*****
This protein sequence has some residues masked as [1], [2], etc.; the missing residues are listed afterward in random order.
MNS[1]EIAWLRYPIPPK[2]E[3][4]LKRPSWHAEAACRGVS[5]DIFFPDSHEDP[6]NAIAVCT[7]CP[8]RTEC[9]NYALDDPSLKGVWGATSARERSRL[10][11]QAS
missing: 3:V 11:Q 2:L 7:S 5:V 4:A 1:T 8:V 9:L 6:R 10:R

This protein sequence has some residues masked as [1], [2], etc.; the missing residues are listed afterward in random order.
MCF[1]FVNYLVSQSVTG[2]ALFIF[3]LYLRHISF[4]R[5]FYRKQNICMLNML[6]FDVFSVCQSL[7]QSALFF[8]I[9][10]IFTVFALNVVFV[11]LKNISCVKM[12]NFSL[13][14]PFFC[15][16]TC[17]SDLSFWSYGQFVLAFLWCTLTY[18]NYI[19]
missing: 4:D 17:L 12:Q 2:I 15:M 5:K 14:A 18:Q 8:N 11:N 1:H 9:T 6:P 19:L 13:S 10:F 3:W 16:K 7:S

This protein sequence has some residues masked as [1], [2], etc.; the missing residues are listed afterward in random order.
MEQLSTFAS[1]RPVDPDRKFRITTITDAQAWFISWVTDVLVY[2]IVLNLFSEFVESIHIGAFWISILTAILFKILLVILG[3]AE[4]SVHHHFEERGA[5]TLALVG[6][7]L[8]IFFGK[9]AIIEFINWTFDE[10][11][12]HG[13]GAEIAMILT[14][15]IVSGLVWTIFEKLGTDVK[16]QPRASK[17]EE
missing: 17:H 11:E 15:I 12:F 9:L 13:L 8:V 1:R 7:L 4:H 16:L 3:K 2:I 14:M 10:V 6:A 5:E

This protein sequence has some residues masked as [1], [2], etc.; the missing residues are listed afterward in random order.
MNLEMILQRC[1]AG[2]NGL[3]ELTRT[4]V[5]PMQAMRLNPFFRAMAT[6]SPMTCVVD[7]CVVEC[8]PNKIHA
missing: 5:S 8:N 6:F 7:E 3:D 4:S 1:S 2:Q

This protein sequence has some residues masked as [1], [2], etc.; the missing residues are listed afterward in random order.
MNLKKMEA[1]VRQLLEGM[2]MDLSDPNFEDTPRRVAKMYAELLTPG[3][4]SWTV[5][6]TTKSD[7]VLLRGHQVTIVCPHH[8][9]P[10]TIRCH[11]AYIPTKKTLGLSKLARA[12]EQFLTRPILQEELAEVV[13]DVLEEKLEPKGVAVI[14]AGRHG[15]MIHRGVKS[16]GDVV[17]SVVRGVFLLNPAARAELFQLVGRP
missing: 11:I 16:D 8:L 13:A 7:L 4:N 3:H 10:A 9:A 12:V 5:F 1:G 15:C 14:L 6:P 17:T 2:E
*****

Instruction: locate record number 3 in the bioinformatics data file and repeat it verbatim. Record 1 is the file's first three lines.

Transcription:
This protein sequence has some residues masked as [1], [2], etc.; the missing residues are listed afterward in random order.
MEQLSTFAS[1]RPVDPDRKFRITTITDAQAWFISWVTDVLVY[2]IVLNLFSEFVESIHIGAFWISILTAILFKILLVILG[3]AE[4]SVHHHFEERGA[5]TLALVG[6][7]L[8]IFFGK[9]AIIEFINWTFDE[10][11][12]HG[13]GAEIAMILT[14][15]IVSGLVWTIFEKLGTDVK[16]QPRASK[17]EE
missing: 17:H 11:E 15:I 12:F 9:L 13:L 8:V 1:R 7:L 4:H 16:L 3:K 2:I 14:M 10:V 6:A 5:E